After crushing Martin Kampmann with a straight left for the ages in the UFC 154 co-main event this past Saturday night (Nov. 17, 2012) at the Bell Centre in Montreal, Quebec, Canada, Johny Hendricks was on cloud nine.
The former two-time national champion wrestler at Oklahoma State University (OSU) has taken the mixed martial arts (MMA) world by storm in the past 11 months, knocking out former number two welterweight Jon Fitch in 12 seconds, winning a decision against former title challenger Josh Koscheck and then crushing Kampmann in just 46 seconds.
All that's left is the long waiting period while the promotion decides whether GSP fights Hendricks in a title defense or matches up against middleweight champ Anderson Silva in a super-fight, but "Big Rig" has done everything in his power to sway their decision towards him.
The Team Takedown fighter spoke with MMAmania.com last night during a guest appearance on The Verbal Submission about his incredible performance in Montreal, where his power comes from and what he plans on doing next in part one of this exclusive interview.
Check it out:
Brian Hemminger (MMAmania.com): You mentioned in one of your post-fight interviews that you always wanted to fight a friend. Where did that mindset come from? I know you'd trained with Martin Kampmann before and you consider him a friend.
Johny Hendricks: From wrestling. Everyone is always like, "Man, I don't want to fight a training partner. I don't want to do this, I don't want to do that." To me, I've always been excited to do something like that because who else could beat you than someone who knows you, seen you train, seen you prepare for a fight? That's the best person that can beat you in my mind and when I prepared for this fight, I got really excited for it.
Brian Hemminger (MMAmania.com): Something else that I thought was interesting was you mentioned that you had just started hitting the combo which ended the fight about a week ago in training and that it "came to you in a dream." Can you elaborate on that? I've got to hear about this dream or whatever it was that happened.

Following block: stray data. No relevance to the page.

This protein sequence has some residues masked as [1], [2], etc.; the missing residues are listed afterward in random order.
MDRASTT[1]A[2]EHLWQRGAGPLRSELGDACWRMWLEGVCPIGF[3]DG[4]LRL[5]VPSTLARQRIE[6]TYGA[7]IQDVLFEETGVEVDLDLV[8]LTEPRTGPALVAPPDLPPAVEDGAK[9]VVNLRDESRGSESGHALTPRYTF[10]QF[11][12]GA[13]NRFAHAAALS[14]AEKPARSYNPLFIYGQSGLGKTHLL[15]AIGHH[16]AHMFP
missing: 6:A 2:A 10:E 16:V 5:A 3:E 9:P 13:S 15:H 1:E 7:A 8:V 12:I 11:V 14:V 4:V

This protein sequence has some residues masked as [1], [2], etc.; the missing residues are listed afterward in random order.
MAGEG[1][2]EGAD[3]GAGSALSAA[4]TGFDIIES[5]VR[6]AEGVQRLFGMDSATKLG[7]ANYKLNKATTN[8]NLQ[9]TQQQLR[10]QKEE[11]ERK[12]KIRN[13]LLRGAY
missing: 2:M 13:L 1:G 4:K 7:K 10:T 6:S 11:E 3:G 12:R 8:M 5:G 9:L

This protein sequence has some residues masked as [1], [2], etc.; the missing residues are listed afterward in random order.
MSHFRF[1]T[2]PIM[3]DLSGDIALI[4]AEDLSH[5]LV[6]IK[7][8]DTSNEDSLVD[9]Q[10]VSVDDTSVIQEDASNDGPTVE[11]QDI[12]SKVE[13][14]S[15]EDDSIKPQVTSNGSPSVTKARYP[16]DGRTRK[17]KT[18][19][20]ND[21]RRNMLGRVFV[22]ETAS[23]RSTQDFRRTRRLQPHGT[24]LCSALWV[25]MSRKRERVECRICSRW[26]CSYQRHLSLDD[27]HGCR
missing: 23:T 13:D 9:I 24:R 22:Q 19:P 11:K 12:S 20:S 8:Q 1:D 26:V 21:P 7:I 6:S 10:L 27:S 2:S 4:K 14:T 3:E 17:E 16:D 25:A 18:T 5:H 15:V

Johny Hendricks: Sometimes I'll dream about or think about something that I want to do and ultimately I'll be able to go out there and accomplish it. I don't know if it'll be a good combination or a good move in general but what I'll do is I'll go ou tthere and I'll try it. Everyone does the hook cross, but it was difficult for me to lead with the hook and as soon as I had it, I had a dream about it and I thought, "You know what? Let's see if it would work." Then all of a sudden I figured out how to create the angle to make it work and the next thing I know it was working constantly. I was able to hit it 10 times in a row without being disturbed because whenever you get hit by a right-hander, you're not really thinking about firing that right cross back because if a hook lands, that could be a devastating punch as well. I used it as a set-up and now I can get to the point where I can use that to finish people.